The Global Positioning System (GPS) is the predominant means of obtaining positioning, navigation, and timing (PNT) information for both military and civilian systems and applications. However, the radio frequency basis for GPS also means that its signals cannot penetrate seawater, and thus undersea GPS is effectively denied. Undersea vehicles use inertial measurement units (IMU) and other dead reckoning sensors to navigate while submerged. Performance of inertial sensors for dead reckoning continues to improve and come in smaller packages. However, while dead reckoning sensors may provide sole-source navigation for short duration missions, accumulation of inertial error eventually requires external measurements to maintain or restore accurate performance. As a result, undersea vehicles must regularly surface to receive GPS signals and fix their position, and this presents a risk of detection. In addition, the cost and power draw of state-of-the art undersea navigation sensors, such as a navigation grade IMU and Doppler velocity log (DVL), are significant.
To combat these vulnerabilities and limitations, DARPA is soliciting proposals for the Positioning System for Deep Ocean Navigation (POSYDON) program to develop an undersea system that provides omnipresent, robust positioning. DARPA envisions that the POSYDON program will distribute a small number of acoustic sources, analogous to GPS satellites, around an ocean basin. By measuring the absolute range to multiple source signals, an undersea platform can obtain continuous, accurate positioning without surfacing for a GPS fix. POSYDON seeks to eliminate the need for expensive IMU and velocity sensors. Host platforms of interest include autonomous underwater vehicles (AUVs) of all types, although DARPA also encourages solutions that can be leveraged by other undersea platforms and systems. POSYDON will not require the platform to surface to obtain and maintain its PNT information, and the platform will not need to make any transmissions, thus maintaining minimum platform detectability
The POSYDON program seeks to develop an undersea, ocean basin-scale, PNT system that may be used in lieu of surfacing to obtain a GPS fix. Solutions should be relevant for the deep ocean and continental shelves, and describe both the solution’s degree of applicability to littoral regions and a technical pathway for use in the littorals. As stated previously, platforms of interest include AUVs of all types, although DARPA also encourages solutions that can be leveraged by other undersea platforms and systems.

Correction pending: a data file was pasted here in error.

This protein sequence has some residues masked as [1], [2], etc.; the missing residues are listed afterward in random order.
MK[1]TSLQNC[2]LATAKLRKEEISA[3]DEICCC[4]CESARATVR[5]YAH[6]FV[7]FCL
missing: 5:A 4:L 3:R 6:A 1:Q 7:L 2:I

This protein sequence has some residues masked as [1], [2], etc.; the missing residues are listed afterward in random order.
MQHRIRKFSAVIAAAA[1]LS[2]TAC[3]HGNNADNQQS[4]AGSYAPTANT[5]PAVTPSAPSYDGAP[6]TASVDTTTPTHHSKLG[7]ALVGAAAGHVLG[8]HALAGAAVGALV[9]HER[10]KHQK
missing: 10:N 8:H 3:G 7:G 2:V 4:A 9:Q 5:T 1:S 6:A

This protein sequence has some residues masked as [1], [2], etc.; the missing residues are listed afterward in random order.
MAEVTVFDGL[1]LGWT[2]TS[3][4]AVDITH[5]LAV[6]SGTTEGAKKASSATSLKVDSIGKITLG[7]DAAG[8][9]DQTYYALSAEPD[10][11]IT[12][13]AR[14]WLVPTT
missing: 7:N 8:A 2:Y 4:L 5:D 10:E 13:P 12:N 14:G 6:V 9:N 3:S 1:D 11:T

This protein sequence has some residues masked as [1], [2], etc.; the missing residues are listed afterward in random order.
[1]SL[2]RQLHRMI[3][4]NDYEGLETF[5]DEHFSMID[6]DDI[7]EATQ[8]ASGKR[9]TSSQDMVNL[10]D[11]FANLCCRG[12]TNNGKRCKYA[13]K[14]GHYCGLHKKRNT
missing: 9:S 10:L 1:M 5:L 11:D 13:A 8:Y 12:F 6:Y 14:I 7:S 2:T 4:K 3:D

DARPA is funding the development of a small number of acoustic transmitters that can be anchored to fixed locations around ocean basins to serve as an undersea navigation constellation. By measuring its range to multiple signals emanating from known coordinates, an undersea vehicle can operate continuously with accurate navigation information without needing to surface for GPS fixes or to use high cost inertial systems that are typical of current UUVs. DARPA awarded a contract on March 15, 2016 to a Draper-led team to begin development of a solution for the Positioning System for Deep Ocean Navigation (POSYDON).
By measuring its position relative to multiple signals emanating from known coordinates, a UUV can operate continuously with accurate navigation information without needing to surface for GPS positioning or use inertial systems.
“Stealth is a critical capability for counter-anti-access/area denial (C-A2AD) missions,” said Joel Parry, Draper’s maritime warfare and intelligence, surveillance and reconnaissance (ISR) lead. “Giving UUVs GPS-like accuracy anywhere in the ocean, without the need for surfacing or active signal emissions, will significantly boost the chances of success of the types of missions that UUVs take on today, and will enable them to conduct missions that would be considered too risky today because of the chance of detection.”
Draper’s work on POSYDON begins by developing high-fidelity models of how the positioning signals will travel through the ocean as well as developing the signal waveforms. DARPA’s current plans for the program call for at-sea demonstration of the system in 2018.
Draper’s work on this program leverages its proven technology used by U.S. government customers to enable systems such as guided munitions and highly maneuverable aircraft to maintain their lock on satellite signals, as well as Draper solutions that enable users to acquire satellite signals indoors and in other areas where a conventional receiver would struggle.
The engineering solution used on POSYDON could also be used for civilian applications, such as underwater surveys, helping avert delays while the vehicle surfaces and errors that can occur between GPS fixes, Parry said.
The Draper-led team includes the Massachusetts Institute of Technology (MIT); the Scripps Institute of Oceanography at the University of California, San Diego; Intific Inc.; Riptide Autonomous Solutions; and Hydroacoustics Inc.
SOURCES – DARPA, Draper